//Most of the deaths (99.9%) are old or unhealthy people and the correct response would have been to protect them rather than lock everyone up. Now instead of 80 year olds dying, we are going to face a wave of 10,000s extra cancer deaths in people who are only in their 20's or 30's, and would have had a whole life ahead of them.//
  

       The 99.9% is a made up number, unless you can directly point to a table which says otherwise.   

       But apart from that - my point is that group refuges for the vulnerable are clearly not giving good protection. They're not working because if the number of infections in the community is high, care-workers are a vector for infection.
It might be possible to set up isolated communities with a decent level of safety. That's not going to be done easily or quickly, however; you'd be condemning the existing vulnerable to exposure.
If you do actually care about the current vulnerable, or perhaps just the young vulnerable, the way to protect them is to actually get the population infection rate down (as well as firewalling them as best you can). And then you can do the WHO reccomendation of testing - as much as you can manage - and contact tracing. This seems to have been a big factor in the countries which have broadly avoided or averted a large epidemic. It works really well if, and only if, infections are rare.
  

       In the UK, my understanding is that the reason for the change in strategy and hence 'lockdown' was the realisation that the NHS would be overwhelmed. If that were to happen, the death rate would go up - I've not seen any firm statements on how much... but I think it's unlikely to be beneficial.
Failing to take that into account is an error, equivalent to whining about how much is spent on flood defences even though damage caused by flooding is so limited (because of the flood defences).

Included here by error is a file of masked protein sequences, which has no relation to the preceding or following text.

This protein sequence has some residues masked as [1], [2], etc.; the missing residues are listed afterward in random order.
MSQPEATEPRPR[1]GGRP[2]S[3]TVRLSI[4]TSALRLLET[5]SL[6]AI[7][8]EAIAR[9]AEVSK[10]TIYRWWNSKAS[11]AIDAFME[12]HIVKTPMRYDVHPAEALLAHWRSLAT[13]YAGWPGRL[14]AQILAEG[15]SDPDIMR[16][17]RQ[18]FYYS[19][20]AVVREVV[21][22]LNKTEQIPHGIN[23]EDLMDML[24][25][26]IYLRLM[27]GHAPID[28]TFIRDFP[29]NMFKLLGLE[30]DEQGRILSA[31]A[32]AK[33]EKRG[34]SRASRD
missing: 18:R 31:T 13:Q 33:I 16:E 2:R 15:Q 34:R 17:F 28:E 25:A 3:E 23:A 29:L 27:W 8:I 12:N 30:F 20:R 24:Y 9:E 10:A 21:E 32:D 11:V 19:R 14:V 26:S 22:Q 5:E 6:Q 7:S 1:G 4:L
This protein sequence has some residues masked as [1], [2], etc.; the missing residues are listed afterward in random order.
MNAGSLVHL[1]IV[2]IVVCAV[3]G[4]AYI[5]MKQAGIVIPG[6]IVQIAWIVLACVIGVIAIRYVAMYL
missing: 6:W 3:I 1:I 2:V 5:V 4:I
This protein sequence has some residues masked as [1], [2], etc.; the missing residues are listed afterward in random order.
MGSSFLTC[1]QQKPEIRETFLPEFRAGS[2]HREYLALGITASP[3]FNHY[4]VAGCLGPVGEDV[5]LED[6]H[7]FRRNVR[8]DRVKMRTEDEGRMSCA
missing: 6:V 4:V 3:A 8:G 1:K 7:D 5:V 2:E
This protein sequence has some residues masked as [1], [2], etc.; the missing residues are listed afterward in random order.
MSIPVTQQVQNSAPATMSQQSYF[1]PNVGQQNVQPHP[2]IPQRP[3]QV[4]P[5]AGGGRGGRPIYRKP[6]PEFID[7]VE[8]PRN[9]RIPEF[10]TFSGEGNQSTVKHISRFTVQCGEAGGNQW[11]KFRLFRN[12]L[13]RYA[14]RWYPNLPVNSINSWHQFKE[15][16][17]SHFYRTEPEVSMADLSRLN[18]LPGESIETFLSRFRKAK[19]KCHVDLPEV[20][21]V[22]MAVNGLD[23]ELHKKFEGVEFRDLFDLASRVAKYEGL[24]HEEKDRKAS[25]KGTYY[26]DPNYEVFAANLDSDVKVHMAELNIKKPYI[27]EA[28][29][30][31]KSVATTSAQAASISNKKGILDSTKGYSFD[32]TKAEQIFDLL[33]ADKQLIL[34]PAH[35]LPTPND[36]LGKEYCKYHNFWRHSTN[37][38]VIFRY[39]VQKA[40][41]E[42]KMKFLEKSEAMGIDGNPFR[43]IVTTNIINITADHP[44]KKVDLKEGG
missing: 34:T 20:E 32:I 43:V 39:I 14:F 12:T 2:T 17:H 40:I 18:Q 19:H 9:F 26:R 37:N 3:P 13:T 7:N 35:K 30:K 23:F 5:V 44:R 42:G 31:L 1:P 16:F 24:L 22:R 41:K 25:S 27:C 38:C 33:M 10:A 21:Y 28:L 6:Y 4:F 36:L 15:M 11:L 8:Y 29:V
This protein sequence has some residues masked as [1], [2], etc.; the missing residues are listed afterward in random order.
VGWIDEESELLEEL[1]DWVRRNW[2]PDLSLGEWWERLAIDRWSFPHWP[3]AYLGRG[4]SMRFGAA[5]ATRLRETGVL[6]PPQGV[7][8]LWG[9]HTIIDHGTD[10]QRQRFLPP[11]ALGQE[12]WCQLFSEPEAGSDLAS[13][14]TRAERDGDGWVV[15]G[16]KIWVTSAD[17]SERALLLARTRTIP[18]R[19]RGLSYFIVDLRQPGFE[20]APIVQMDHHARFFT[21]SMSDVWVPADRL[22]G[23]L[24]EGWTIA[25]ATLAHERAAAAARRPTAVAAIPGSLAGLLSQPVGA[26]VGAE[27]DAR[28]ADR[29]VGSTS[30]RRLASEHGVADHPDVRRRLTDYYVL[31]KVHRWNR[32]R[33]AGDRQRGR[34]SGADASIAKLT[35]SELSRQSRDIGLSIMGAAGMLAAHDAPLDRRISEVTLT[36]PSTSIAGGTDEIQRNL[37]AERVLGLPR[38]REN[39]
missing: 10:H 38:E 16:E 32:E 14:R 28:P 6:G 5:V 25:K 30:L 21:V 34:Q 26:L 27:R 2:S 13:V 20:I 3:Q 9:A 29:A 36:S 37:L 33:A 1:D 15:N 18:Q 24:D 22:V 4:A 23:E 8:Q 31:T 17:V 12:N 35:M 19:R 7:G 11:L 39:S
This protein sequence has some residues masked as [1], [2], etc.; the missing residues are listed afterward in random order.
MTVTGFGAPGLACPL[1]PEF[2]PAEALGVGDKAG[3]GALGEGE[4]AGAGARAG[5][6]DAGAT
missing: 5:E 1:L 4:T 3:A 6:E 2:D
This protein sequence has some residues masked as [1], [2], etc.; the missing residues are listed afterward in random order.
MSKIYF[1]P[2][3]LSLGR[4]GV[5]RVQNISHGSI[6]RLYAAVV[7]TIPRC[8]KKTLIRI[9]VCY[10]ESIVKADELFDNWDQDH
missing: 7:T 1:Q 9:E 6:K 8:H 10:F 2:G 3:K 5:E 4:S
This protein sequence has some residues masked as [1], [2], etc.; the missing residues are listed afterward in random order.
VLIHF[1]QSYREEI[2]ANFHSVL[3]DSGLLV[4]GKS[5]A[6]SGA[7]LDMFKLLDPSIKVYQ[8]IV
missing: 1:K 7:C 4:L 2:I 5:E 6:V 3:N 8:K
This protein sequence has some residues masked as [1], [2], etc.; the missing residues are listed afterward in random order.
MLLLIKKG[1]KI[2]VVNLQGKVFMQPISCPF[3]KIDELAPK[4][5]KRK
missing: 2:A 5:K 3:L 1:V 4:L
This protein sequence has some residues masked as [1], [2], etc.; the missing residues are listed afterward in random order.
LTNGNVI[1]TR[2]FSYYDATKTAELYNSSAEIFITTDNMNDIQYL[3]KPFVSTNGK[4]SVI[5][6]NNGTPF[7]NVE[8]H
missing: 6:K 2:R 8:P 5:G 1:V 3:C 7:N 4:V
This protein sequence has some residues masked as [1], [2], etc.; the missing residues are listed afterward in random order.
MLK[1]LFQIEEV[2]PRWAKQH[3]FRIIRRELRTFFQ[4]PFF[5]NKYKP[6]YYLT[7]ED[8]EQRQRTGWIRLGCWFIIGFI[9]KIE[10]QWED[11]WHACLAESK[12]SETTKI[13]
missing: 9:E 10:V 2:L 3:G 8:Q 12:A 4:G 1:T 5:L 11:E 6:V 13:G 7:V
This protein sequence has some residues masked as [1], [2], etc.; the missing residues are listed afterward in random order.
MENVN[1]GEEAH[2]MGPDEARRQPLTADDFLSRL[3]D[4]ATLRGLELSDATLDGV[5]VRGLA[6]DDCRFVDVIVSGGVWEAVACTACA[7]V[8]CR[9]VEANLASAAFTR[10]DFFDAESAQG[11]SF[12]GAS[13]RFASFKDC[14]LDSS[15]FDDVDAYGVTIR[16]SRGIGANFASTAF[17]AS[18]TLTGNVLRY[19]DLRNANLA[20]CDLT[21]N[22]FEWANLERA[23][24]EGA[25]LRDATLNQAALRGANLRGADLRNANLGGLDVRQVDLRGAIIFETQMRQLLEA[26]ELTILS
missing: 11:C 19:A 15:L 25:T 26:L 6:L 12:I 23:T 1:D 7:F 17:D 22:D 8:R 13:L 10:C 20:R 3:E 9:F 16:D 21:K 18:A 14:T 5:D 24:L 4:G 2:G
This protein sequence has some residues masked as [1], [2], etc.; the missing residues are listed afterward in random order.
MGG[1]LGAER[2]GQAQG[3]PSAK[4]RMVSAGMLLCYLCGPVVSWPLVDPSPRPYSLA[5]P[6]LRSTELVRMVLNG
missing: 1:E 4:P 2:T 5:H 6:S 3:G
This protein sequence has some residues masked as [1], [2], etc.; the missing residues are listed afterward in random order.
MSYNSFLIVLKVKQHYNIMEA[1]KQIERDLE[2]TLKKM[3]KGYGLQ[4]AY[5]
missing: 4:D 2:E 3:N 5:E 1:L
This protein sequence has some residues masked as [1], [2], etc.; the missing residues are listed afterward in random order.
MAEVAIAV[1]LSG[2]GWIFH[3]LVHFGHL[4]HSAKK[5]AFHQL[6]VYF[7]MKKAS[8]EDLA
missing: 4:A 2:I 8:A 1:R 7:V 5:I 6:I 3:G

//All said and done, roughly 2500 people die a week in an average year in the UK from the flu or about 25,000 total per year (UK ONS). At the peak of the pandemic that death rate was triple at about 7500, and the total is likely to be 50,000. Most of those deaths will be from infirm people with little life expectancy. Next year we could we see flu deaths far below the average.//   

       I think you've garbled that, but what I believe you're saying is that covid19 has had only a somewhat bad death toll (in the UK) - somewhat comparable to a typical flu season in magnitude?
The problem with this is that it doesn't take into account the mitigation factors taken. Perhaps if we'd let it run wild it would have killed maybe a million or so. Quite a few of them young adults who couldn't be treated satisfactorily because the NHS was overwhelmed.
  

       ... points missed:   

       //I'm just amazed there weren't concrete plans like for example in case of a nuclear attack. Protocols in brown paper envelopes. "Lockdowns - double check the evidence. If threshholds X,Y,Z are exceeded then proceed to full lockdown." Instead we find most governments had no preparedness plan and were just winging it.//   

       In the UK, at least, my understanding is that there were plans. But the group which ran the numbers didn't factor in NHS limitations, and this lead to a fairly abrupt U-turn towards lockdown when that was pointed out. So a bit of a cock-up, and not really admitted to... but we're at least in a better situation than if they'd stuck the course.   

       //One protocol element should have been to lockdown the care homes, this should be done for flu epidemics anyway so it should be well established. Instead the NHS flushed lots of old people out of hospital beds back into care homes and many of them had already caught covid19 in hospital. By making room for a massive influx of covid19 patients they virus bombed the care homes.//   

       Smells dodgy - did you read that in a tabloid?
To be fair, to the extent that happened (which I imagine was actually quite limited), it probably wasn't intentional.
I'd say it's a pity testing wasn't ramped up like it should have been; it could have prevented that.
  

       //Yes. There are definitely some nefarious players. Neil Ferguson who produced the now discredited "scare study" received funding from vaccine companies. Again, a brown envelope with flow-charted protocols would prevent any kind of lobbying or scaremongering getting through a fixed protocol.//   

       A search suggests you read the daily mail and/or telegraph. Not something I'd heard of elsewhere. To be honest I really doubt it's as scandalous as you propose, though.   

       Guy writes bad code - plausible; ubiquitous.
Researcher makes mistake and/or publishes irreducible work - plausible; happens all the time.
Epidemiologist gets money 'doing work' (i.e. research) for, or involving funding from 'vaccine companies'. - entirely likely. That's essentially the primary funding model forced on researchers nowadays.
These being linked in a nefarious manner - massively unlikely.
I mean, think about it. Why don't you explain to me what 'vaccine companies' have to gain there, exactly?
Loris, May 20 2020